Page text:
Wednesday, May 4, 2011

Book Review: Unbroken: A World War II Story of Survival, Resilience, and Redemption, by Laura Hillenbrand (Random House, 2010)

Recommended for ages 14 and up.

While I don't usually review titles published for adults on my blog, I was so taken with Laura Hillenbrand's amazing saga of World War II veteran Louis Zamperini--a terrific read for teens as well as adults--that I had to share it with my readers.  You may recognize Laura Hillenbrand's name from the best-seller she wrote a few years ago, Seabiscuit:  An American Legend, which inspired a very popular movie based on her book.

While doing research on Seabiscuit, Hillenbrand kept coming across newspaper articles on Louis Zamperini, and was so intrigued by his story that she hunted down the still-alive vet and became obssessed with telling his story.  Zamperini's story is so gripping and amazing that it's a clear case of "truth is more amazing than fiction." 

Zamperini as a young athlete
Zamperini, born into a large Italian-American immigrant family, grew up in Torrance, California, where he was on the verge of becoming a juvenile delinquent until his older brother, Pete, recognized Zamperini's athletic abilities and began encouraging him to train as a runner. Pete was so good that he made the 1936 Berlin Olympic team, and was widely expected to be the first runner to break the four-minute mile mark.  The war interfered with his plans to continue training for the next Olympics (ironically scheduled for Tokyo) and soon he was serving as an airman, stationed in Hawaii.  On a mission to find a missing aircraft, his plane, too, went down over the Pacific in May, 1943, with only Louis and two others surviving the initial crash.  After a harrowing journey over 47 days and thousands of miles of ocean, emaciated, dehydrated, and dogged by hungry sharks, the survivors are finally picked up--by the Japanese. 

While the reader breathes a brief sigh of relief, unimaginably worse horrors are yet to come for our hero, as he is sent to Japanese POW camps, where he is starved, beaten, emotionally abused, worked practically to death, and humiliated.  Barely surviving the war, Louis' torments are not over; returning stateside, he is haunted by unspeakable nightmares populated by his tormentors, and slides into alcoholism, despair, and obssession with revenge on "the Bird," the most odious and sadistic of his Japanese captors.  Louis' journey to redemption is guaranteed to be one of the most inspirational stories you will ever read, and, much like many stories I've read of Holocaust survivors, his story of surviving the almost-unbelievable conditions of the Japanese POW camps is an incredible testament to the power of the human spirit and Zamperini's towering will to survive.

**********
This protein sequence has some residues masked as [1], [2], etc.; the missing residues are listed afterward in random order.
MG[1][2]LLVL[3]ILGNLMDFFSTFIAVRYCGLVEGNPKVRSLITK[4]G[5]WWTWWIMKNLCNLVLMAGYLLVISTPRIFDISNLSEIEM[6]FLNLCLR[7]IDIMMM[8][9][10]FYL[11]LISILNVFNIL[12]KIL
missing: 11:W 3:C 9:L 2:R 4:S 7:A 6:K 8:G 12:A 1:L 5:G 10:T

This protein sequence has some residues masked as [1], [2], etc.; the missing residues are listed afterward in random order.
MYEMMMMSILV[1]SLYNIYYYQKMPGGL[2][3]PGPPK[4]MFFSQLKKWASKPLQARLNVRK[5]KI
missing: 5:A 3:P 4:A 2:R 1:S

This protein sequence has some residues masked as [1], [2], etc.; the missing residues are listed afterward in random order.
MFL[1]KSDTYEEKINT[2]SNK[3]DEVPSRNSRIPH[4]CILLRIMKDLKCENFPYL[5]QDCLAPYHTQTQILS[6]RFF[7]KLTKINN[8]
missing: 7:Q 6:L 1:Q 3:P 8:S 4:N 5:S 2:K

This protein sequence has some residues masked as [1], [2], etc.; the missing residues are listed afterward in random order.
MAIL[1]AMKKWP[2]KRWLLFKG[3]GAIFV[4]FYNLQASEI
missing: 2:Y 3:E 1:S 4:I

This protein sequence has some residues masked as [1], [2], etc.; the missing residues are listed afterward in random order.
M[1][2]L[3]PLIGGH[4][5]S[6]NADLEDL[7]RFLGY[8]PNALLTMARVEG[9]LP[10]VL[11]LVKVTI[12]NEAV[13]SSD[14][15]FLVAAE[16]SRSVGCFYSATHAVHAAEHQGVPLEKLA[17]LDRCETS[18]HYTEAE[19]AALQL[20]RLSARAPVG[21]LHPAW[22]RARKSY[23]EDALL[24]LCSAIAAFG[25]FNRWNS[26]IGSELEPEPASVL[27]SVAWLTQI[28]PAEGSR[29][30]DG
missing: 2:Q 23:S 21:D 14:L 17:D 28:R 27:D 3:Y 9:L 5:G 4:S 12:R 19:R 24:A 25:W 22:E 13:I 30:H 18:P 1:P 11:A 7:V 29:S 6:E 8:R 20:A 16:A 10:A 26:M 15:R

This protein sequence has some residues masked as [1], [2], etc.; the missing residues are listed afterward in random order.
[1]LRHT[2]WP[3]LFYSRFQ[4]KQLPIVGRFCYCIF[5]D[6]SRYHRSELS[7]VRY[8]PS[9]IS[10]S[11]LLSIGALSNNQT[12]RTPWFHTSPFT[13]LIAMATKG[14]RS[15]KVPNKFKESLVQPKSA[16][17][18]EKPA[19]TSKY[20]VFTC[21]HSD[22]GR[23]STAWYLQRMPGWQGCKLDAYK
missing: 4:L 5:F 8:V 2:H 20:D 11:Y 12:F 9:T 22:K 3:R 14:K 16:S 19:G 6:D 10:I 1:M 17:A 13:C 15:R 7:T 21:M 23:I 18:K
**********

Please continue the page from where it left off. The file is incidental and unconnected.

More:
Zamperini at age 94 (from The Daily Breeze)
Hillenbrand's vivid writing is a model of page-turning narrative non-fiction, as engrossing as any novel.  She illuminates an area of recent history that is fading away as the last of the World War II veterans pass away.  Zamperini himself is still alive at age 94 and back in the spotlight as Hillenbrand's book, released in the fall, stays on the bestseller lists and Zamperini has been widely interviewed in conjunction with the release of the book, even participating in a book tour.  Zamperini himself puts in better than I can in an interview with the local Torrance paper, The Daily Breeze:  "Laura Hillenbrand is something else--the way she writes - it's unbelievable. It grips you and pulls you into the story. I know when I was reading it I had to stop and look out the window to be sure I wasn't back in prison camp." Although Hillenbrand and Zamperini have never met in person, the author conducted more than 75 telephone interviews with Zamperini over a seven-year period and the two became close friends. 

This is a real-life timeless survival, adventure, and war story not to be missed, and it's sure to appeal to teens, particularly boys.  Highly recommended for high school libraries in particular!

Note:  For more on Zamperini, including lots more photos, see this profile from the Wall Street Journal.

6 comments:

Marg said...

I can't tell you how much I want to read this book! There's no sign of it on my library catalogue yet though!

Jill O. Miles said...

Sounds amazing. Great title too I may add. Can't wait to read it.

Melissa Mc (Gerbera Daisy Diaries) said...

If I can find my reading "mojo" again, this is next on my to read list.

PragmaticMom said...

This is such a timely post; thank you Margo. My neighborhood mommy book club just picked this book for two months from now so I am sending them your post on this book. We are all very excited to read it and have only heard great things about it!

Tribute Books Mama said...

Sounds like a really great book, must read.

Abby said...

I listened to the audiobook of this title and I loved it! Such a wonderful, gripping story!